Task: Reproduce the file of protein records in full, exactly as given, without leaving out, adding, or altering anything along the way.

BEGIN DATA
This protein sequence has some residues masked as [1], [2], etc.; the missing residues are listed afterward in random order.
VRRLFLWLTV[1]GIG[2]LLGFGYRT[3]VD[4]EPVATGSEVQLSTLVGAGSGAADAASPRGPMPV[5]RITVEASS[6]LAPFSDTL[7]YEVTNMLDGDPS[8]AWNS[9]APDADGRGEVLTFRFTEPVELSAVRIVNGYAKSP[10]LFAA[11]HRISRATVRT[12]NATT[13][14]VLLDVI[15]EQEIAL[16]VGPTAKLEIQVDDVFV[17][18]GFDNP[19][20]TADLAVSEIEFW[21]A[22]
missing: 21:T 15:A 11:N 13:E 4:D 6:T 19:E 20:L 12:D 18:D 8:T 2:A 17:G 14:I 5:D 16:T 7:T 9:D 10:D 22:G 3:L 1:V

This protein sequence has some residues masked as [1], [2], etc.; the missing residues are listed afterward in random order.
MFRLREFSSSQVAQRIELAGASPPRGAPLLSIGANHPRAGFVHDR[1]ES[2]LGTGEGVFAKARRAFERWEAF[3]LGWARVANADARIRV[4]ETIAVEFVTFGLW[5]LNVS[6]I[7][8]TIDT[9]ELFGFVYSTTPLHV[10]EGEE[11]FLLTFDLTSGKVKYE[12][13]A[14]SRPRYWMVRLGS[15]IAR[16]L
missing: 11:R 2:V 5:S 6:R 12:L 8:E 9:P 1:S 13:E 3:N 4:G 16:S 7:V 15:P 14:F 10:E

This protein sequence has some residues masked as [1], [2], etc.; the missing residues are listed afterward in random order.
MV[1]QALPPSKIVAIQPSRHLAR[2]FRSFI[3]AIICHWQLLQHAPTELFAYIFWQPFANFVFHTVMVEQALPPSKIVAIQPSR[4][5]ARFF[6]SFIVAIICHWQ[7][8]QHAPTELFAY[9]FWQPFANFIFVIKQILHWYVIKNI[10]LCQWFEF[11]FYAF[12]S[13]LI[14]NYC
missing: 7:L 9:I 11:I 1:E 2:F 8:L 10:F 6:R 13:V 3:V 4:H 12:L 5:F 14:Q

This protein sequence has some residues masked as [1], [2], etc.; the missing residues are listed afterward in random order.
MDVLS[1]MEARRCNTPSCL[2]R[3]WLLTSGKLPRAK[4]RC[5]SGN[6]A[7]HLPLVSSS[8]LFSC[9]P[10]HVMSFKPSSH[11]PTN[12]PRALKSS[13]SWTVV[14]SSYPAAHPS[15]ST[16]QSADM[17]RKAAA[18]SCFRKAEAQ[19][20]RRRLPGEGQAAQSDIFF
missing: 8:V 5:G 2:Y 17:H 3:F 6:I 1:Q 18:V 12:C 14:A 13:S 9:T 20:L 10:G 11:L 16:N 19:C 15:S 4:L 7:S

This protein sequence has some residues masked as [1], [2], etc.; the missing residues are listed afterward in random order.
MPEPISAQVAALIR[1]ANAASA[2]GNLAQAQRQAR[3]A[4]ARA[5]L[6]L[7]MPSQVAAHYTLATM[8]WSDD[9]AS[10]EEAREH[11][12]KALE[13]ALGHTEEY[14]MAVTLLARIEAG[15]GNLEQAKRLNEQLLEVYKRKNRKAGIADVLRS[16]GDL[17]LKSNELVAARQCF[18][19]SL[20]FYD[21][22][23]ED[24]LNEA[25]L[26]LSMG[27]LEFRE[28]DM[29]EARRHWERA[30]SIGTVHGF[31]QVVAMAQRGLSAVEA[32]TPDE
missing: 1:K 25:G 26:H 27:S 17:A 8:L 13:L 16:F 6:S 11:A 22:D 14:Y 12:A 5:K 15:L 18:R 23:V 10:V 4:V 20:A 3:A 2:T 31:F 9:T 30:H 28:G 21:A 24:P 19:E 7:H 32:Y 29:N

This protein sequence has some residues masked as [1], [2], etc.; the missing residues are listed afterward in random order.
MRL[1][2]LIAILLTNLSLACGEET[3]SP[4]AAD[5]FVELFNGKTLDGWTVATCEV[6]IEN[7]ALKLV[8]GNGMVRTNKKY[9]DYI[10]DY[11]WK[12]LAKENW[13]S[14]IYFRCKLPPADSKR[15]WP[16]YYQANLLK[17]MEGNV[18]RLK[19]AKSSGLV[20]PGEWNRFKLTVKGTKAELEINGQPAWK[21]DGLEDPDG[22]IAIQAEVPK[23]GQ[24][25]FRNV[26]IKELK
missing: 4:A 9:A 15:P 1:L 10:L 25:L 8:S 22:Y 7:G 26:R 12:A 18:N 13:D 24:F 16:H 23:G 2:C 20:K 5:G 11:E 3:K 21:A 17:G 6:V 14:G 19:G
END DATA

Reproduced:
This protein sequence has some residues masked as [1], [2], etc.; the missing residues are listed afterward in random order.
VRRLFLWLTV[1]GIG[2]LLGFGYRT[3]VD[4]EPVATGSEVQLSTLVGAGSGAADAASPRGPMPV[5]RITVEASS[6]LAPFSDTL[7]YEVTNMLDGDPS[8]AWNS[9]APDADGRGEVLTFRFTEPVELSAVRIVNGYAKSP[10]LFAA[11]HRISRATVRT[12]NATT[13][14]VLLDVI[15]EQEIAL[16]VGPTAKLEIQVDDVFV[17][18]GFDNP[19][20]TADLAVSEIEFW[21]A[22]
missing: 21:T 15:A 11:N 13:E 4:D 6:T 19:E 20:L 12:D 18:D 8:T 2:A 17:G 14:I 5:D 16:T 7:T 9:D 10:D 22:G 3:L 1:V

This protein sequence has some residues masked as [1], [2], etc.; the missing residues are listed afterward in random order.
MFRLREFSSSQVAQRIELAGASPPRGAPLLSIGANHPRAGFVHDR[1]ES[2]LGTGEGVFAKARRAFERWEAF[3]LGWARVANADARIRV[4]ETIAVEFVTFGLW[5]LNVS[6]I[7][8]TIDT[9]ELFGFVYSTTPLHV[10]EGEE[11]FLLTFDLTSGKVKYE[12][13]A[14]SRPRYWMVRLGS[15]IAR[16]L
missing: 11:R 2:V 5:S 6:R 12:L 8:E 9:P 1:S 13:E 3:N 4:G 16:S 7:V 15:P 14:F 10:E

This protein sequence has some residues masked as [1], [2], etc.; the missing residues are listed afterward in random order.
MV[1]QALPPSKIVAIQPSRHLAR[2]FRSFI[3]AIICHWQLLQHAPTELFAYIFWQPFANFVFHTVMVEQALPPSKIVAIQPSR[4][5]ARFF[6]SFIVAIICHWQ[7][8]QHAPTELFAY[9]FWQPFANFIFVIKQILHWYVIKNI[10]LCQWFEF[11]FYAF[12]S[13]LI[14]NYC
missing: 7:L 9:I 11:I 1:E 2:F 8:L 10:F 6:R 13:V 3:V 4:H 12:L 5:F 14:Q

This protein sequence has some residues masked as [1], [2], etc.; the missing residues are listed afterward in random order.
MDVLS[1]MEARRCNTPSCL[2]R[3]WLLTSGKLPRAK[4]RC[5]SGN[6]A[7]HLPLVSSS[8]LFSC[9]P[10]HVMSFKPSSH[11]PTN[12]PRALKSS[13]SWTVV[14]SSYPAAHPS[15]ST[16]QSADM[17]RKAAA[18]SCFRKAEAQ[19][20]RRRLPGEGQAAQSDIFF
missing: 8:V 5:G 2:Y 17:H 3:F 6:I 1:Q 18:V 12:C 14:A 13:S 9:T 20:L 10:G 11:L 16:N 19:C 15:S 4:L 7:S

This protein sequence has some residues masked as [1], [2], etc.; the missing residues are listed afterward in random order.
MPEPISAQVAALIR[1]ANAASA[2]GNLAQAQRQAR[3]A[4]ARA[5]L[6]L[7]MPSQVAAHYTLATM[8]WSDD[9]AS[10]EEAREH[11][12]KALE[13]ALGHTEEY[14]MAVTLLARIEAG[15]GNLEQAKRLNEQLLEVYKRKNRKAGIADVLRS[16]GDL[17]LKSNELVAARQCF[18][19]SL[20]FYD[21][22][23]ED[24]LNEA[25]L[26]LSMG[27]LEFRE[28]DM[29]EARRHWERA[30]SIGTVHGF[31]QVVAMAQRGLSAVEA[32]TPDE
missing: 1:K 25:G 26:H 27:S 17:A 8:L 13:L 16:F 6:S 11:A 22:D 14:Y 12:A 5:K 15:L 18:R 23:V 10:V 4:V 20:A 3:A 2:T 31:F 9:T 30:H 28:G 21:A 24:P 19:E 7:H 32:Y 29:N

This protein sequence has some residues masked as [1], [2], etc.; the missing residues are listed afterward in random order.
MRL[1][2]LIAILLTNLSLACGEET[3]SP[4]AAD[5]FVELFNGKTLDGWTVATCEV[6]IEN[7]ALKLV[8]GNGMVRTNKKY[9]DYI[10]DY[11]WK[12]LAKENW[13]S[14]IYFRCKLPPADSKR[15]WP[16]YYQANLLK[17]MEGNV[18]RLK[19]AKSSGLV[20]PGEWNRFKLTVKGTKAELEINGQPAWK[21]DGLEDPDG[22]IAIQAEVPK[23]GQ[24][25]FRNV[26]IKELK
missing: 4:A 9:A 15:P 1:L 10:L 25:L 8:S 22:Y 7:G 26:R 12:A 18:N 13:D 24:F 16:H 23:G 2:C 20:K 5:G 11:E 3:K 21:A 17:G 6:V 14:G 19:G